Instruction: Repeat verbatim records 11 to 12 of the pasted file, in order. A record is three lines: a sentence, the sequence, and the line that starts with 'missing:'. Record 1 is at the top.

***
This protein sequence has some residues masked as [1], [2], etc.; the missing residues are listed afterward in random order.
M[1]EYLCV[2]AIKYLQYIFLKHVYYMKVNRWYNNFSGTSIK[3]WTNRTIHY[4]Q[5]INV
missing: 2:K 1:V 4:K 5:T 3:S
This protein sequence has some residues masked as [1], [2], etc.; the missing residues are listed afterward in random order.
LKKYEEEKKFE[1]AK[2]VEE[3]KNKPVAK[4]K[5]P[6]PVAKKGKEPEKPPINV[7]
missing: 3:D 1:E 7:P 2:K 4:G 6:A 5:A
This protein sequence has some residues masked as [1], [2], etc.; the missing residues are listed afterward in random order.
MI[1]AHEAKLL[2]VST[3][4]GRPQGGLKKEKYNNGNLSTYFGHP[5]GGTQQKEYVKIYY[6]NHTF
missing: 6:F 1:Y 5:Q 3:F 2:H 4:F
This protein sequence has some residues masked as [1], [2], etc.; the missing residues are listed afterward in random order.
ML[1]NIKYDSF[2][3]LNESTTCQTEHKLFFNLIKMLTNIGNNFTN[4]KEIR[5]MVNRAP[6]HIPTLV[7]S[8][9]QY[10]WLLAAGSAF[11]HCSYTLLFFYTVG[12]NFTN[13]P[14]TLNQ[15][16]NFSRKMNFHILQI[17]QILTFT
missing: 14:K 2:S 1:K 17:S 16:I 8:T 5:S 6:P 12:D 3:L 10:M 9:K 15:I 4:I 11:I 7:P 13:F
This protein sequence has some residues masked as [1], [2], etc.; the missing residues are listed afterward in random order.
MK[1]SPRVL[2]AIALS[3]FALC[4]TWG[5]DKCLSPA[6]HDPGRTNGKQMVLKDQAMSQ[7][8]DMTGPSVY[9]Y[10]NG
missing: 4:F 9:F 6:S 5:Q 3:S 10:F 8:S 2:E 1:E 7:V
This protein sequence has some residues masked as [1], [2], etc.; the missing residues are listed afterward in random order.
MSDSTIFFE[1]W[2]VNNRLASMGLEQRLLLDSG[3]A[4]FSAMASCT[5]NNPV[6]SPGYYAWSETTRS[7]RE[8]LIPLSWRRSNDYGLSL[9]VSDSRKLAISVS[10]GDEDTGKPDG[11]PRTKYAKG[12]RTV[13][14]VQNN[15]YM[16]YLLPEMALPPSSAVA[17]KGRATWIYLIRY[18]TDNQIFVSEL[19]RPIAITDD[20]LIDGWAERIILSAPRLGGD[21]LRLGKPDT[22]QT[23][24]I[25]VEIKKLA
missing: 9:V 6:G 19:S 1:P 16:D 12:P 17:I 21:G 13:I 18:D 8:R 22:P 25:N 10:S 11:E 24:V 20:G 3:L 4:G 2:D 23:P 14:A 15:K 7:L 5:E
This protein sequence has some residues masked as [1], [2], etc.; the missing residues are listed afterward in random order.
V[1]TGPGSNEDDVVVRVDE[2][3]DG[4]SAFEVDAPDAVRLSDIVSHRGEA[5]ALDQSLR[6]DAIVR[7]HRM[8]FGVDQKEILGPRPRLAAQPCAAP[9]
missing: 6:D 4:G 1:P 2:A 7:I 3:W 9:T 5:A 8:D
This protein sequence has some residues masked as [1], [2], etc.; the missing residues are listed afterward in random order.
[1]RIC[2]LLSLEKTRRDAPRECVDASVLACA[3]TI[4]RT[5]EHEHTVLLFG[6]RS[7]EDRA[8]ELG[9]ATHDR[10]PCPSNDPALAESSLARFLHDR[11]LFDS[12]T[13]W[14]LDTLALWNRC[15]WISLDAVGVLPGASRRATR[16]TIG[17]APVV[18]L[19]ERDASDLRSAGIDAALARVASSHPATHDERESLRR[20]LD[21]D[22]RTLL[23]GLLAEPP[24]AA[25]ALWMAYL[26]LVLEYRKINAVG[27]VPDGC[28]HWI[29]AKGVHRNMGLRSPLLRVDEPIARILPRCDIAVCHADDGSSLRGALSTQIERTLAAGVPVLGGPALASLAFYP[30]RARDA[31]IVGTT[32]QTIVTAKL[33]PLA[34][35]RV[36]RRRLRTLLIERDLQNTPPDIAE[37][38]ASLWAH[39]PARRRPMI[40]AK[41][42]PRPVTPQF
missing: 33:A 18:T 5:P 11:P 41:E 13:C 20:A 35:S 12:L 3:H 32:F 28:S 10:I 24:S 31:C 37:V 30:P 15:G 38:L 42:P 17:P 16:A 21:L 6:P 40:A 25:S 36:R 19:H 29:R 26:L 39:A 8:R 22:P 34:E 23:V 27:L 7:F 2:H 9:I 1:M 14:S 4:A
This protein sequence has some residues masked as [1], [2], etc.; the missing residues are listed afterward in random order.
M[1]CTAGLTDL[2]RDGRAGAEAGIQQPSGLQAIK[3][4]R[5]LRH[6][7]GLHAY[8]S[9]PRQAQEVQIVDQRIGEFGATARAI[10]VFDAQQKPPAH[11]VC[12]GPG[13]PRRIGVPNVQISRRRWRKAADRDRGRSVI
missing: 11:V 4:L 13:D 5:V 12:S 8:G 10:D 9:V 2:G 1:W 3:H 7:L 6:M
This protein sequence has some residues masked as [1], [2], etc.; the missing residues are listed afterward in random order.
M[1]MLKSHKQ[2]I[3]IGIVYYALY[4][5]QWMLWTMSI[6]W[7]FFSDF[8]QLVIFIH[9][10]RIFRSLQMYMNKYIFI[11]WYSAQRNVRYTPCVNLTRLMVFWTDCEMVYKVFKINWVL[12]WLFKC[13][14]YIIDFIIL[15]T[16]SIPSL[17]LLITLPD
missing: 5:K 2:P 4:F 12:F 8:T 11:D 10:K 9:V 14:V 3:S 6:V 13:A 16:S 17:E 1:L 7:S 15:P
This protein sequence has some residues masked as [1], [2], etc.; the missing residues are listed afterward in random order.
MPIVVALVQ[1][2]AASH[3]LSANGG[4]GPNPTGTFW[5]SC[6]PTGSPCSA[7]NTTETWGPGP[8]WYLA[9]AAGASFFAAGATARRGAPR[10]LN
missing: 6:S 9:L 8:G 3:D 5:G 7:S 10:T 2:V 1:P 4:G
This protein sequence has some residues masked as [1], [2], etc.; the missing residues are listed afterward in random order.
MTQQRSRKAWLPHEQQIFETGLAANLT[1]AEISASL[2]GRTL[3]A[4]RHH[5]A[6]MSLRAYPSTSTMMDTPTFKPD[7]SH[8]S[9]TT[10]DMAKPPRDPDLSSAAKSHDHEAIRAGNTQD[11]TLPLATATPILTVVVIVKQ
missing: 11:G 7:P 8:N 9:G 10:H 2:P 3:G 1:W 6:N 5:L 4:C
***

This protein sequence has some residues masked as [1], [2], etc.; the missing residues are listed afterward in random order.
MPIVVALVQ[1][2]AASH[3]LSANGG[4]GPNPTGTFW[5]SC[6]PTGSPCSA[7]NTTETWGPGP[8]WYLA[9]AAGASFFAAGATARRGAPR[10]LN
missing: 6:S 9:L 8:G 3:D 5:G 7:S 10:T 2:V 1:P 4:G
This protein sequence has some residues masked as [1], [2], etc.; the missing residues are listed afterward in random order.
MTQQRSRKAWLPHEQQIFETGLAANLT[1]AEISASL[2]GRTL[3]A[4]RHH[5]A[6]MSLRAYPSTSTMMDTPTFKPD[7]SH[8]S[9]TT[10]DMAKPPRDPDLSSAAKSHDHEAIRAGNTQD[11]TLPLATATPILTVVVIVKQ
missing: 11:G 7:P 8:N 9:G 10:H 2:P 3:G 1:W 6:N 5:L 4:C